Practical thoughts on industrial OPC

Care to share? ...Share on Google+Share on FacebookShare on LinkedInPin on PinterestShare on Reddit

Industrial OPC is a vital, yet relatively small component in a SCADA system. This is because OPC is typically responsible for the software communication aspect between a piece of industrial software, and a monitoring or control device (sensors, PLCs..etc). It may not be as complex as analysis algorithms embedded in data historians , or as fancy as visuals reflected on HMI screens. However, Inspite of this, industrial OPC can never be ignored. OPC is the equivalent of those resilient nails that make a fancy piece of furniture come together.

What is OPC ?

OPC is popular because it is an open standard that any certified vendor can implement in their software solution. Industrial OPC is best described as a shared “language” between a software solution and industrial device drivers. OPC is not the only way for software to communicate in SCADA systems, however it is quite popular because it affords not being locked to a single vendor.

The cornerstone of any OPC architecture consists of two main software components: An OPC client, and an OPC server. An OPC server is a piece of software that can speak OPC from one side, and a different protocol from the other side. The OPC side of an OPC server can then communicate with any OPC client that supports the same OPC flavor.

OPC software architecture

For example, an OPC server for Modbus will be able to communicate with OPC clients from one side, convert the OPC requests to Modbus requests, then send Modbus requests to field devices on the other side. This effectively allows OPC clients to communicate with Modbus devices via OPC servers without ever speaking Modbus directly. See the figure below:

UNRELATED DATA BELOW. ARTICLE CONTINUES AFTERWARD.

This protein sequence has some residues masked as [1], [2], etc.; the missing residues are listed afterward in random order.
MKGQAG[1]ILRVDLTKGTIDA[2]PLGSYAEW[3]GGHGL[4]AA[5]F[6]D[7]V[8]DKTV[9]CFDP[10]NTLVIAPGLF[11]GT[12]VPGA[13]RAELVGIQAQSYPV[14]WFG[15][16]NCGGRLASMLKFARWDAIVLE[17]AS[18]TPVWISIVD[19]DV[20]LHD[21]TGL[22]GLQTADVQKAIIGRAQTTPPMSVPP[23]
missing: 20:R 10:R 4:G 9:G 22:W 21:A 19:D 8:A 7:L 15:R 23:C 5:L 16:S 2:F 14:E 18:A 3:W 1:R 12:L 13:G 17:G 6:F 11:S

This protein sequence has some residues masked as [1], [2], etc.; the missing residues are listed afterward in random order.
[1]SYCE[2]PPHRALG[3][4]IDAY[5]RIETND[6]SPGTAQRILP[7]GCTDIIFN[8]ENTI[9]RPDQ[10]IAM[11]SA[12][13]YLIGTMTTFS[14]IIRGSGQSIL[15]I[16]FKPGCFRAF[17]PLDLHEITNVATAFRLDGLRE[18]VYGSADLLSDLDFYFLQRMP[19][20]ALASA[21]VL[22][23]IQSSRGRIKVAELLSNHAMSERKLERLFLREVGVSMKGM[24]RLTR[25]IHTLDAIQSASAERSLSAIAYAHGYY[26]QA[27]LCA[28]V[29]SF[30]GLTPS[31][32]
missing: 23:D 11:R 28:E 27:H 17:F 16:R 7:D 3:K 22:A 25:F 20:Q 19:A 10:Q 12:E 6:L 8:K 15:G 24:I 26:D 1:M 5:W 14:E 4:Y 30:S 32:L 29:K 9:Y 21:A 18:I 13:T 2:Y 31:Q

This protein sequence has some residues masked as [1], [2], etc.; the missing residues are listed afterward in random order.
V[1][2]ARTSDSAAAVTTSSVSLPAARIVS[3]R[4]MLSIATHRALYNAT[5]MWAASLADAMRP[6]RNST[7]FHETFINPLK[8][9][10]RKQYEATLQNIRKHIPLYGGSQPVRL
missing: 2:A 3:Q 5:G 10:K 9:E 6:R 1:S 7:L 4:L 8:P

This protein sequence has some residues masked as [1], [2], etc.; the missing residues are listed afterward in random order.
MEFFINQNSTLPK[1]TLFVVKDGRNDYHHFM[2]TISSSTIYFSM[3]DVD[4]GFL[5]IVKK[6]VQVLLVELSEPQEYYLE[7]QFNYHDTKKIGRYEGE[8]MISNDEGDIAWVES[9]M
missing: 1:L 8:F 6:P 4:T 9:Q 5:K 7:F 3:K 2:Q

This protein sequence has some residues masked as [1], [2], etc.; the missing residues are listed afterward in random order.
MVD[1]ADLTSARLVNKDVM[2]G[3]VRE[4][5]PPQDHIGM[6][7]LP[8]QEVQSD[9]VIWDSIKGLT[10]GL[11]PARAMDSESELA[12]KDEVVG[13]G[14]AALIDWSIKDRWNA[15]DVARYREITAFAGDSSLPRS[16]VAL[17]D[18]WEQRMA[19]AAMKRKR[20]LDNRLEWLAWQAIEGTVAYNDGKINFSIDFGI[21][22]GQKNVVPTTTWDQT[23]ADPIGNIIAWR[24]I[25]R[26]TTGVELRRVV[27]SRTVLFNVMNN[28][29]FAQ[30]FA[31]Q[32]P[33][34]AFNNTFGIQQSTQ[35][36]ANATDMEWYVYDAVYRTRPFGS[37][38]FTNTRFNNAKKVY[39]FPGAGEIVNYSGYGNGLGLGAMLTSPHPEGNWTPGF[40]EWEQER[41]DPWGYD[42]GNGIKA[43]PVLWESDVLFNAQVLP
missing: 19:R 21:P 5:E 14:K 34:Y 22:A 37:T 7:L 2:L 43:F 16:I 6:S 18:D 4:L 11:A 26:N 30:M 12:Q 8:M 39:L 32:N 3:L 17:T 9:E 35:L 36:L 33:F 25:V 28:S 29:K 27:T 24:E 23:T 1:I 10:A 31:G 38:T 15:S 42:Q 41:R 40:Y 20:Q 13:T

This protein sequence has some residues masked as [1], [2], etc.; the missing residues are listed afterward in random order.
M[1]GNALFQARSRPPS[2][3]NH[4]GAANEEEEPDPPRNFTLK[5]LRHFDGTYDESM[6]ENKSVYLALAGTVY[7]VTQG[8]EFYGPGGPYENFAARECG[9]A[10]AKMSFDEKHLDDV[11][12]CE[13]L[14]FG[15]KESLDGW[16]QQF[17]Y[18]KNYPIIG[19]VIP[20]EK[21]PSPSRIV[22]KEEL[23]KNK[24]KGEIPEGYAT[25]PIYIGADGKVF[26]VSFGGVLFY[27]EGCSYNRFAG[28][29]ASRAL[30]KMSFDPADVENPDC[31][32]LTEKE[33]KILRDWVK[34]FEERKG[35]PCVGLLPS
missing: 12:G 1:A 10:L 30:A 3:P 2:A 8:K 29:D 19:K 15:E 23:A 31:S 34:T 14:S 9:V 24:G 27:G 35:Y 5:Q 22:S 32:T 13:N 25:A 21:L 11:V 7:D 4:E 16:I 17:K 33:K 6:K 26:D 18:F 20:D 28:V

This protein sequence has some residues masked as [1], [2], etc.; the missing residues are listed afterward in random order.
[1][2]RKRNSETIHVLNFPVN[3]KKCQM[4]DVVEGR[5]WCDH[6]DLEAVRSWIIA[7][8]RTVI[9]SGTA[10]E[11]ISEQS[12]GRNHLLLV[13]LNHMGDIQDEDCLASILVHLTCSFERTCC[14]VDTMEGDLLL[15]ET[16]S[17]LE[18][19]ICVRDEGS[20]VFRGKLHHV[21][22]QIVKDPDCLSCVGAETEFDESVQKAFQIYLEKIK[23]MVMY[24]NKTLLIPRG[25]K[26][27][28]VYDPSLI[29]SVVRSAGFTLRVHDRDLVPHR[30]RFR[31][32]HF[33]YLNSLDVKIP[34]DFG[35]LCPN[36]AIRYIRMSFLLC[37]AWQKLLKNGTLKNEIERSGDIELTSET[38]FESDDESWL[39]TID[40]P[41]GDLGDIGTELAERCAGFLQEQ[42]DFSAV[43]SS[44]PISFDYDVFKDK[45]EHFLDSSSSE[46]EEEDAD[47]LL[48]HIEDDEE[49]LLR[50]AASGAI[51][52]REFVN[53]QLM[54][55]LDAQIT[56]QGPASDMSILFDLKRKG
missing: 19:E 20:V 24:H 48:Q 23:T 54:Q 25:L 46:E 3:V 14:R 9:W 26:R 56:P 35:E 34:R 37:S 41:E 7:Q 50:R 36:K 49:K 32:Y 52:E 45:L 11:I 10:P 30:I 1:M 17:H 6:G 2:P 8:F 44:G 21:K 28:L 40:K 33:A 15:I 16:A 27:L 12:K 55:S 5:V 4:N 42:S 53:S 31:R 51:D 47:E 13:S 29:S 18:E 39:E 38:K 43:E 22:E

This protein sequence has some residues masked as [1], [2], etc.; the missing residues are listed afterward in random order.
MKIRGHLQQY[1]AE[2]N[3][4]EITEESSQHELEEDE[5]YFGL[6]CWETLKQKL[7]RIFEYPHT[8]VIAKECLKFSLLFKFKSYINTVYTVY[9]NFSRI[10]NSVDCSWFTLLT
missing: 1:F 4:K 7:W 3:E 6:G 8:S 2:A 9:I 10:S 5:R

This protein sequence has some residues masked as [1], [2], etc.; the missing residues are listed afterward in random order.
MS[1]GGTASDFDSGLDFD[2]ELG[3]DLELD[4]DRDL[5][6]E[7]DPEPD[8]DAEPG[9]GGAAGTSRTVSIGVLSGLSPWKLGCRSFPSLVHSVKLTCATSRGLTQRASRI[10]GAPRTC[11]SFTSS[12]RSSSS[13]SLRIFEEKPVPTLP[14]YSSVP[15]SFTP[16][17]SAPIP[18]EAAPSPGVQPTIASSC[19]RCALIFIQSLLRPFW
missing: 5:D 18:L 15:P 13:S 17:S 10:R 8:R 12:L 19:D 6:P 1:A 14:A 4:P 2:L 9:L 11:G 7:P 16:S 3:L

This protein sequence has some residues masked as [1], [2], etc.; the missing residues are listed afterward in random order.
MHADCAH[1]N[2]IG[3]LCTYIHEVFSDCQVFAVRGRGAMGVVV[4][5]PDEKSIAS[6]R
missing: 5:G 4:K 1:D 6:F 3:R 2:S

PLC image courtesy of Elmschat and wikimedia (https://commons.wikimedia.org/wiki/File:BMA_Automation_Allen_Bradley_PLC_3.JPG)
OPC with Modbus

OPC clients typically exist as part of HMI packages, process historian components , or any software solution expected to have the ability to communicate with as much industrial protocols as possible.

The OPC architecture is expandable, meaning that multiple clients should be able to connect to a single OPC servers. This allows multiple independent pieces of software to communicate with an industrial devices.

Multiple OPC clients with OPC server

Flavors of industrial OPC

There are currently two main flavors of OPC: Classical OPC which is the original OPC, and OPC UA which is the new generation OPC. The OPC as a standard is managed by the OPC foundation.

Classic OPC

Classic OPC is the original form of OPC, which dates back maybe ~20 years ago. It relies on a Microsoft technology called COM\DCOM to exchange messages between OPC clients and OPC server. Classic OPC is by far the most widely used form of industrial OPC. It supports three types: OPC DA: a specification for real-time data exchange, OPC HDA: for historical data access, OPC AE: for capturing alarms and events via OPC.

Since Classic OPC relies on a Microsoft technology, it works only on the Windows platform.

OPC UA

Released around 2008. OPC UA uses a modern service oriented software architecture for data exchange between industrial OPC UA clients and servers. It is the OPC of the future. More industrial device vendors are building OPC UA servers for their devices.

Unlike classic OPC, OPC UA doesn’t rely only on Microsoft technologies, and hence it can run on multiple platforms. This allows a lot of flexibility for the technology. For example, OPC UA servers can be found in embedded devices that run low level non-Windows platforms, this was not feasible with classic OPC.

Similar to classic OPC, industrial OPC UA software supports real-time data communications (OPC DA), historical data access (OPC HA), as well as alarms and conditions (OPC AC). OPC UA then takes functionality further: It offers modern security features to protect the data, as well as more advanced data modeling among other things.